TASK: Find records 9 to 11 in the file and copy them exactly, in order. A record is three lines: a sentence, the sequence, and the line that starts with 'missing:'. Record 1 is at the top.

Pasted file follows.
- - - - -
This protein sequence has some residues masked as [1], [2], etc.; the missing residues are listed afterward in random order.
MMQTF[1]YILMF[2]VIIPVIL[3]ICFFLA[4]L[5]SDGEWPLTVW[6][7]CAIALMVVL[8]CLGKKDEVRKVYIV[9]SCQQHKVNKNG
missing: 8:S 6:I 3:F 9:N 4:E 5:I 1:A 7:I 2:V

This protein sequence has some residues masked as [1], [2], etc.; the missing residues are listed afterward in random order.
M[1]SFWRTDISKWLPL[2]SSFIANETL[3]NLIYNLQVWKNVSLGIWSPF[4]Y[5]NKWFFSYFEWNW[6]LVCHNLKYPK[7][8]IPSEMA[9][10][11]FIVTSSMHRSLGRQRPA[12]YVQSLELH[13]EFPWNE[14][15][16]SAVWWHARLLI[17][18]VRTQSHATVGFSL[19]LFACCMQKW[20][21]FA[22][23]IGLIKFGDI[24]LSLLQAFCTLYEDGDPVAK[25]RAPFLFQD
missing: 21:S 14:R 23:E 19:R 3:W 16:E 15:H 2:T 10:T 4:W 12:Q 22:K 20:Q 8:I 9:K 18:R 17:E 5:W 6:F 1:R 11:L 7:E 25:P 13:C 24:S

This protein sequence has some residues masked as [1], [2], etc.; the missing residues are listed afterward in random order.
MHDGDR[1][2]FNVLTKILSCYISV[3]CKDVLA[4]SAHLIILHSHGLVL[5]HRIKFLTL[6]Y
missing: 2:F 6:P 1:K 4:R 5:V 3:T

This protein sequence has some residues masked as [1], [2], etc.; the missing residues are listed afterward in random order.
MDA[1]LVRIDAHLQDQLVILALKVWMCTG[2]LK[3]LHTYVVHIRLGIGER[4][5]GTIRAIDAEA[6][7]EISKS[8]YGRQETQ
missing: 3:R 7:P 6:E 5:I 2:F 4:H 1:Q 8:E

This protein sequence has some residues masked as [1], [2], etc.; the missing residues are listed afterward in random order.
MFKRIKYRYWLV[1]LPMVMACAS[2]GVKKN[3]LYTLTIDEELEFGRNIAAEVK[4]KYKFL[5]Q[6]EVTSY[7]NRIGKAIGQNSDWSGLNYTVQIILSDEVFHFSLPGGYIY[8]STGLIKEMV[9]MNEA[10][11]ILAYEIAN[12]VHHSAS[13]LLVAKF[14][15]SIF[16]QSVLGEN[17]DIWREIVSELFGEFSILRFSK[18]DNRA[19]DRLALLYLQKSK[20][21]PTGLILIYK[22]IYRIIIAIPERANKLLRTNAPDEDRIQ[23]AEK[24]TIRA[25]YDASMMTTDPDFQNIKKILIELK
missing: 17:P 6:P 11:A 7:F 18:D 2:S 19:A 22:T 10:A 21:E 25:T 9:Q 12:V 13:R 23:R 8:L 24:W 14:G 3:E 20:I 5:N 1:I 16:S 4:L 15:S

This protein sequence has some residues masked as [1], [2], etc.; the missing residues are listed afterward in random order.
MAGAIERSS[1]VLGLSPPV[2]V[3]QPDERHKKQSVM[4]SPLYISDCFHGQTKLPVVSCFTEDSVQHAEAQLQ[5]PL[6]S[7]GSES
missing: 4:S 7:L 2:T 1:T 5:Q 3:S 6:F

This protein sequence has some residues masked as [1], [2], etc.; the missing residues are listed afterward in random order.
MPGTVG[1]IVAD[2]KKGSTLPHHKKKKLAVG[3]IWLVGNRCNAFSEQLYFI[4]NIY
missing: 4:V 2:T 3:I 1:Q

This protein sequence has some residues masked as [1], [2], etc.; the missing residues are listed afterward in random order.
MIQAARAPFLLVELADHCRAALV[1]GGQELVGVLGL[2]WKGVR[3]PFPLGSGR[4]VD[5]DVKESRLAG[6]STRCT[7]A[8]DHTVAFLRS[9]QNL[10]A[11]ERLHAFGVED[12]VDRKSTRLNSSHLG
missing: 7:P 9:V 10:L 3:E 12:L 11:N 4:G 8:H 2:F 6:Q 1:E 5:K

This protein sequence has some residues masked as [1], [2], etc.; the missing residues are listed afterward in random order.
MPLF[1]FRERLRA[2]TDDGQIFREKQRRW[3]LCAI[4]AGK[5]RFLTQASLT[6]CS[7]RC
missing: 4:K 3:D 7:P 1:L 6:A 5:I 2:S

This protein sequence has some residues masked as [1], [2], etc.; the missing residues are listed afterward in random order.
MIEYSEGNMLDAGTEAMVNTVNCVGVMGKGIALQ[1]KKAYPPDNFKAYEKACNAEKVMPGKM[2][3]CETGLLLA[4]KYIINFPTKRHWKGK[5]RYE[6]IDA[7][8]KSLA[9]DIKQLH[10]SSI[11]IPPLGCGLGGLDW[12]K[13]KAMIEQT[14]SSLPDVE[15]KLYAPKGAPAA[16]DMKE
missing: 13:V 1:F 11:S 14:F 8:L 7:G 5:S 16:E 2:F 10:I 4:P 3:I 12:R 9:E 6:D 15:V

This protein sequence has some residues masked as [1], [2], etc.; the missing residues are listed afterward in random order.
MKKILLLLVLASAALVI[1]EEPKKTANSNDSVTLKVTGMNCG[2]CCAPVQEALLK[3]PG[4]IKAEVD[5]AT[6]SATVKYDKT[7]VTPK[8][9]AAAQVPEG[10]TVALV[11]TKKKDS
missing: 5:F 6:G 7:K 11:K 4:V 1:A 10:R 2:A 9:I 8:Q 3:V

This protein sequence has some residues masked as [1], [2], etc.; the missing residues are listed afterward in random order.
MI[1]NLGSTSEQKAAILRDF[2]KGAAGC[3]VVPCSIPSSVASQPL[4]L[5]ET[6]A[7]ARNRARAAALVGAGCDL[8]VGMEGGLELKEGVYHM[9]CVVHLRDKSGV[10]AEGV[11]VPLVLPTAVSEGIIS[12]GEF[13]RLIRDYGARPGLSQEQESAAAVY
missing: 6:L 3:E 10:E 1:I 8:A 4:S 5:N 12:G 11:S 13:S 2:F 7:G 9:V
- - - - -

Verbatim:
This protein sequence has some residues masked as [1], [2], etc.; the missing residues are listed afterward in random order.
MPLF[1]FRERLRA[2]TDDGQIFREKQRRW[3]LCAI[4]AGK[5]RFLTQASLT[6]CS[7]RC
missing: 4:K 3:D 7:P 1:L 6:A 5:I 2:S

This protein sequence has some residues masked as [1], [2], etc.; the missing residues are listed afterward in random order.
MIEYSEGNMLDAGTEAMVNTVNCVGVMGKGIALQ[1]KKAYPPDNFKAYEKACNAEKVMPGKM[2][3]CETGLLLA[4]KYIINFPTKRHWKGK[5]RYE[6]IDA[7][8]KSLA[9]DIKQLH[10]SSI[11]IPPLGCGLGGLDW[12]K[13]KAMIEQT[14]SSLPDVE[15]KLYAPKGAPAA[16]DMKE
missing: 13:V 1:F 11:S 14:F 8:L 7:G 5:S 16:E 2:F 10:I 4:P 3:I 12:R 9:E 6:D 15:V

This protein sequence has some residues masked as [1], [2], etc.; the missing residues are listed afterward in random order.
MKKILLLLVLASAALVI[1]EEPKKTANSNDSVTLKVTGMNCG[2]CCAPVQEALLK[3]PG[4]IKAEVD[5]AT[6]SATVKYDKT[7]VTPK[8][9]AAAQVPEG[10]TVALV[11]TKKKDS
missing: 5:F 6:G 7:K 11:K 4:V 1:A 10:R 2:A 9:I 8:Q 3:V